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A Track Your Plaque practical guide to Apoprotein E

How it may affect diet, drug, and supplement decisions

 

What? Another test?
 
Apoprotein E (apo E) is a test for the more advanced Track Your Plaque follower. It is definitely not part of the starting effort, since most people do just fine without knowledge of their apo E gene status.
 
So why bother?
 
Because there are occasional people, likely no more than 10-20%, who have unexpected responses to diets, supplements, and other treatments that defy normal “rules.” For instance, you take high-dose fish oil for reduction of lipoprotein(a). In most people, this results in a slow, long-term reduction in lipoprotein(a) without distorting other measures substantially. But a few percent of people who use high-dose fish oil experience marked increase in total LDL particle number, apoprotein B, or LDL cholesterol; increased triglycerides; even increased small LDL. This is a situation in which knowledge of apo E status can be helpful.
 
Admittedly, we are venturing off into rather thin air here: Fewer than 2% of all physicians even know what apo E is, let alone understand what it means. As is often the case with obtaining other lipoprotein measures, you will have to either ask your healthcare provider to order an apoprotein E genotype test with your blood work or use one of the several services that provide direct-to-consumer testing.
 
Apo E can also be a measure to consider to fine-tune your program, e.g., increasing heart scan score despite your best effort.
 
 
What is Apo E?


As with other genetic traits, every human has two apo E genes: one from mom and one from dad. They can be two of the same 

gene or they can be two different genes.
 
Over the years, numerous minor variations on the apo E gene have been identified, but their real-life behavior has caused them to grouped into three general designations: apo E2, apo E3, and apo E4.
 
The gene for apo E3 is the most common; approximately 60% of people have two genes for apo E3, i.e., apo E 3/3. Apo E4 is the next most common, with 20% of Americans having one apo E4, while an additional 5% have two, i.e., apo E 4/4. Apo E2 is the least common, with 10% of Americans having one apo E2, only 1% having two, i.e., apo E 2/2. Also rare is apo E 2/4 (Mahley 2000).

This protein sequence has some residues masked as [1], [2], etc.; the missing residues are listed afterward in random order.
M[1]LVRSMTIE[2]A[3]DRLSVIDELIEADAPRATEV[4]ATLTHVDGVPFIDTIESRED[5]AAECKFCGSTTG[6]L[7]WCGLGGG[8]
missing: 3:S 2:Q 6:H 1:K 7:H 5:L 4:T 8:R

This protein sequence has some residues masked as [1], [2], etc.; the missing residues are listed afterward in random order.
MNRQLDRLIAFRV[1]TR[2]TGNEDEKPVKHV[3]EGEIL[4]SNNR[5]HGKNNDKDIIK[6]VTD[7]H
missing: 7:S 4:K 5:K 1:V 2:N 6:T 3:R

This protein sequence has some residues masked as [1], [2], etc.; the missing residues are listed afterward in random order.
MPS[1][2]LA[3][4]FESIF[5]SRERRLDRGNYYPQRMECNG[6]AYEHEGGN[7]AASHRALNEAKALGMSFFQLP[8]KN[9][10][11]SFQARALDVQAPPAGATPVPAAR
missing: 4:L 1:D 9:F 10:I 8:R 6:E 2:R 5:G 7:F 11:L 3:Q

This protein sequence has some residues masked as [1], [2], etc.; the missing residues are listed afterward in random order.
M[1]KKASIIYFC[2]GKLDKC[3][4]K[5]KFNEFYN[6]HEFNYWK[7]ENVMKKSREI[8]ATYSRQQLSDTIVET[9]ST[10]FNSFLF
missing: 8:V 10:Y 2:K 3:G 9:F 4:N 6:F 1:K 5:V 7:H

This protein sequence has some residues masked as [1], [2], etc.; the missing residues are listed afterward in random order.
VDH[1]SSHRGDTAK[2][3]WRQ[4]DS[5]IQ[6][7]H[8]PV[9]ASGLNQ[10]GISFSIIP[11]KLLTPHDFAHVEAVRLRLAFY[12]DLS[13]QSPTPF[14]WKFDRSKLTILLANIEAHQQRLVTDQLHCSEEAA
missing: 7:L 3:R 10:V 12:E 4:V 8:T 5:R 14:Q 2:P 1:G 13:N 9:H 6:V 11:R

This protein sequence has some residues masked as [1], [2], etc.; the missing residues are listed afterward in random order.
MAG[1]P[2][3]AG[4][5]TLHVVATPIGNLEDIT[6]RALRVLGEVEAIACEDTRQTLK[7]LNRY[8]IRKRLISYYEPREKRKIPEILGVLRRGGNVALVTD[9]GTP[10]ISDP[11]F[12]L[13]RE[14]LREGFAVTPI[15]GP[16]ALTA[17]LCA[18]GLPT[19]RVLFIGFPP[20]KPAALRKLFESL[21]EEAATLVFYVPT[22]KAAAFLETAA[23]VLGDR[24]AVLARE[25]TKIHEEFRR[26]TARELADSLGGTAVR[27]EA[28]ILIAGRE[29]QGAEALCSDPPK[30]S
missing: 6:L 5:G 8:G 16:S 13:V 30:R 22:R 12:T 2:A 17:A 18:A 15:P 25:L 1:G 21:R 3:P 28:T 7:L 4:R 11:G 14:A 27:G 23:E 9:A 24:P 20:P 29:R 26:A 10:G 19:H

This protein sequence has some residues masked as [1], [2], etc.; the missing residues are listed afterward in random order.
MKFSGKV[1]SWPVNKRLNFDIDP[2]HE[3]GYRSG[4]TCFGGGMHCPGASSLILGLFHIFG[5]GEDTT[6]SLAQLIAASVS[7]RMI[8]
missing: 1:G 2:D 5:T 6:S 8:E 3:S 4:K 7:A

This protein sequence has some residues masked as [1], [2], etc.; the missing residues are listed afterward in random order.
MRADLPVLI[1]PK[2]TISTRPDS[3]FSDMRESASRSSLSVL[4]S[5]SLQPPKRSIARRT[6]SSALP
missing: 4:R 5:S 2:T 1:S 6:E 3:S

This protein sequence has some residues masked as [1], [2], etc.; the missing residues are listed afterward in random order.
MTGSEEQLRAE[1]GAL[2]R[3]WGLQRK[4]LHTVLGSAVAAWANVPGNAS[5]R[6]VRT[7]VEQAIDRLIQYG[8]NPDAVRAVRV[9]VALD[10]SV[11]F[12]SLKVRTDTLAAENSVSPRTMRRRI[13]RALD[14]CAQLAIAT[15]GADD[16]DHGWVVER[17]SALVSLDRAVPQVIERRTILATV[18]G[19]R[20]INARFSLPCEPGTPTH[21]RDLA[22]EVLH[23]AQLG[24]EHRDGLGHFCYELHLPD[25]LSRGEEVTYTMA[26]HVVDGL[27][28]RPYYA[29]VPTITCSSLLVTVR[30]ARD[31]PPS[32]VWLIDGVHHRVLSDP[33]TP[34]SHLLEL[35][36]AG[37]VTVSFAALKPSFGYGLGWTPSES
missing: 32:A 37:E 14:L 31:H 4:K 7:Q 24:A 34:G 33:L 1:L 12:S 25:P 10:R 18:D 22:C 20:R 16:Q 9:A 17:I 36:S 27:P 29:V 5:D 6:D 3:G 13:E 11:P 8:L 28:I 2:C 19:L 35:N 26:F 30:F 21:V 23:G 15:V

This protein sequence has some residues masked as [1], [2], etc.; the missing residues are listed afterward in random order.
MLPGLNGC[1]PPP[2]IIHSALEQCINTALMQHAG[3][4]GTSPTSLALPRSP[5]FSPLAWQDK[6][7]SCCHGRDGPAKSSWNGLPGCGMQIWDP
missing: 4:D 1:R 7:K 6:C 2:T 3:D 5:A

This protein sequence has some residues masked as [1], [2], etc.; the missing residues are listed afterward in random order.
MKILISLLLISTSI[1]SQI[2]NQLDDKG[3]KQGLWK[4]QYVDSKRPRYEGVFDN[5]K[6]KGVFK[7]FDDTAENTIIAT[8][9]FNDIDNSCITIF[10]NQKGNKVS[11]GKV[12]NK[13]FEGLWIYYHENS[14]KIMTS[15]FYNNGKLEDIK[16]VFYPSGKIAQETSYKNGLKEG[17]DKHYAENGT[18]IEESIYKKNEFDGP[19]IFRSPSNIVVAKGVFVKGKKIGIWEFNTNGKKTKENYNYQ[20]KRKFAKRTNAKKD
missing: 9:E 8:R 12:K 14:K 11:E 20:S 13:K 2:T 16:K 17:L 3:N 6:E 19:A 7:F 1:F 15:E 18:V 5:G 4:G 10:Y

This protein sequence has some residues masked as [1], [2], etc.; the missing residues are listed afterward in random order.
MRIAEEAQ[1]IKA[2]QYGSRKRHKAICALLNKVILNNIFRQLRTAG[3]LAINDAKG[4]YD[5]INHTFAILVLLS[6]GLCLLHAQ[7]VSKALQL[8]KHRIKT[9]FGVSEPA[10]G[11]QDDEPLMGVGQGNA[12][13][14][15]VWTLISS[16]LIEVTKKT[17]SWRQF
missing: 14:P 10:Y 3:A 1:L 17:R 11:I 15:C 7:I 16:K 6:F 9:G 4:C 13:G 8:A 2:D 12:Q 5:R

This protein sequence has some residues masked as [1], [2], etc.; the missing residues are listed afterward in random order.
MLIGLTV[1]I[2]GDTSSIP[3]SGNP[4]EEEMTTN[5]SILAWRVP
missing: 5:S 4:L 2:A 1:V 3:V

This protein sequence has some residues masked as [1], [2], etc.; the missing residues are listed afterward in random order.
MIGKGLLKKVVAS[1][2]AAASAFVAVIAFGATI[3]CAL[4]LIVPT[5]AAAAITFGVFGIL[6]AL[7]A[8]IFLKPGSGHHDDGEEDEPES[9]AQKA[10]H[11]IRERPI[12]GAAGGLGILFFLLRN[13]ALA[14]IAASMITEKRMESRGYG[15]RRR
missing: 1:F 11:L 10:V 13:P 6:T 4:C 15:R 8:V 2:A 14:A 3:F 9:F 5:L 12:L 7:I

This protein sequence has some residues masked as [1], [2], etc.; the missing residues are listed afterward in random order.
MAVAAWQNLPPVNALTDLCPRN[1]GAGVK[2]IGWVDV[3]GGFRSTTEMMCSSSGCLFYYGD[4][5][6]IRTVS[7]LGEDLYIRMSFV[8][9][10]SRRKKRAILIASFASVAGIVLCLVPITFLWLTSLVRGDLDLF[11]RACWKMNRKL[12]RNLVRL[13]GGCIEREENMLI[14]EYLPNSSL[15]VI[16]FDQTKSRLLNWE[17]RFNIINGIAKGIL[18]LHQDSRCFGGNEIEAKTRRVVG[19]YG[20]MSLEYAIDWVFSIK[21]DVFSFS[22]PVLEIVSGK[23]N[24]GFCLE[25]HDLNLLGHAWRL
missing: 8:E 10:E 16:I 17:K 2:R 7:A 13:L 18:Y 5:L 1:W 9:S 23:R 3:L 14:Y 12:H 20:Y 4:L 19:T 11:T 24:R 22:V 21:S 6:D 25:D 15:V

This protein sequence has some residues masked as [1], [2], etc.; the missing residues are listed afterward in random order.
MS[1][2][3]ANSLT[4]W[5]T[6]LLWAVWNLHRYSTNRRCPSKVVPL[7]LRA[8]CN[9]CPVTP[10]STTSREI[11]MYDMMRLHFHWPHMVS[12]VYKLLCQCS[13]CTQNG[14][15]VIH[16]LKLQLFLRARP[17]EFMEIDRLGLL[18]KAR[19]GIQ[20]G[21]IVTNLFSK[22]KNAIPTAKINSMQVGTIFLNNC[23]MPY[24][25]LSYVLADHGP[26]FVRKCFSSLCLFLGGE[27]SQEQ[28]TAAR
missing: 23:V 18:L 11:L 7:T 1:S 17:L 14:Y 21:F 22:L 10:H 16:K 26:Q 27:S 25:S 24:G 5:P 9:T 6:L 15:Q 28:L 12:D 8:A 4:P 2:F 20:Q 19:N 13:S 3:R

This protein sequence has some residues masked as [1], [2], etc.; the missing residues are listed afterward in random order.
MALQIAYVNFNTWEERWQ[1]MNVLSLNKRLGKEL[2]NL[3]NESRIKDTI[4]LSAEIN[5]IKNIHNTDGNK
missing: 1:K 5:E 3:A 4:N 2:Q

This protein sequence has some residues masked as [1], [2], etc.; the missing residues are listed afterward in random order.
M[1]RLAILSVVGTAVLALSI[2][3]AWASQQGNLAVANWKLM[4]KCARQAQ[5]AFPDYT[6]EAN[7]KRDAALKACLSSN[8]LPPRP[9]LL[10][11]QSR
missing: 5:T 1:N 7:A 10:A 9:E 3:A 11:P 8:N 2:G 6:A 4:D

The product of the apo E gene, apoprotein E (all types), is responsible for directing the fate of postprandial (after-eating) lipoproteins like chylomicrons, chylomicron remnants, and VLDL. Postprandial particles that contain apo E are recognized by the liver for uptake and processing. HDL also contains apo E, although it appears to not have as important as role as with postprandial lipoproteins.
 
Apo E2 closely resembles apo E3 except for 2 amino acids. That small difference causes it to bind weakly (1/100th the binding power of apo E3) to the liver receptor. This means that chylomicron remnants and VLDL—all the postprandial byproducts of your last meal—fail to be taken up by the liver when one or two apo E2 genes are present (Mahley 2000). It means that people with apo E2, especially E2/2, can accumulate postprandial lipoproteins, like chylomicrons, chylomicron remnants, and VLDL, often suggested by high triglyceride and low HDL levels. The expression of the high VLDL/triglyceride, low HDL pattern is especially marked when metabolic syndrome is present, i.e., central obesity and associated features. Despite the accumulation of postprandial lipoproteins, LDL measures like LDL particle number, apoprotein B, and even calculated LDL tend to be slightly lower (<10%) in people with one apo E2, more so (25%) in people with apo E2/2 (Schaefer 1994).
 
Some people with apo E 2/2, especially if overweight with insulin resistance (metabolic syndrome), can develop the full-blown form of much delayed postprandial clearance of lipoproteins, expressed as “type III hyperlipidemia” or “familial dysbetalipoproteinemia” characterized by high triglycerides (usually 250 mg/dl or greater) and VLDL (Zhao 1994). Despite the increased VLDL that could potentially be converted to LDL, there appears to be impaired conversion to LDL (Zhao 1994).
 
In contrast, apo E4 is more strongly bound by the liver receptor for postprandial byproducts than apo E3. It means that all the byproducts of your last meal, from chylomicron remnants on down, are cleared more effectively than in people with apo E2 or E4. So what’s the problem with apo E4?
 
Although postprandial lipoproteins are cleared more effectively with Apo E4, there is a corresponding increased absorption of dietary cholesterol and failure to clear LDL particles from the bloodstream (Mamotte 1999). VLDL particles are also more efficiently converted to LDL particles (Welty 2000). This leads to an increase of all LDL measures: LDL cholesterol, LDL particle number, apoprotein B. These values in both apo E4/3 and apo E 4/4 tend to be higher than in people with E3 or E2, though usually by <10% (Schaeffer 1994).
 
 
What do we know about Apo E?


No doubt: Apo E can introduce a frustrating tangle of effects that can often make our jobs more difficult, rather than making it easier.
 
Nonetheless, a number of important observations have been made about apo E over the past 30 years: 

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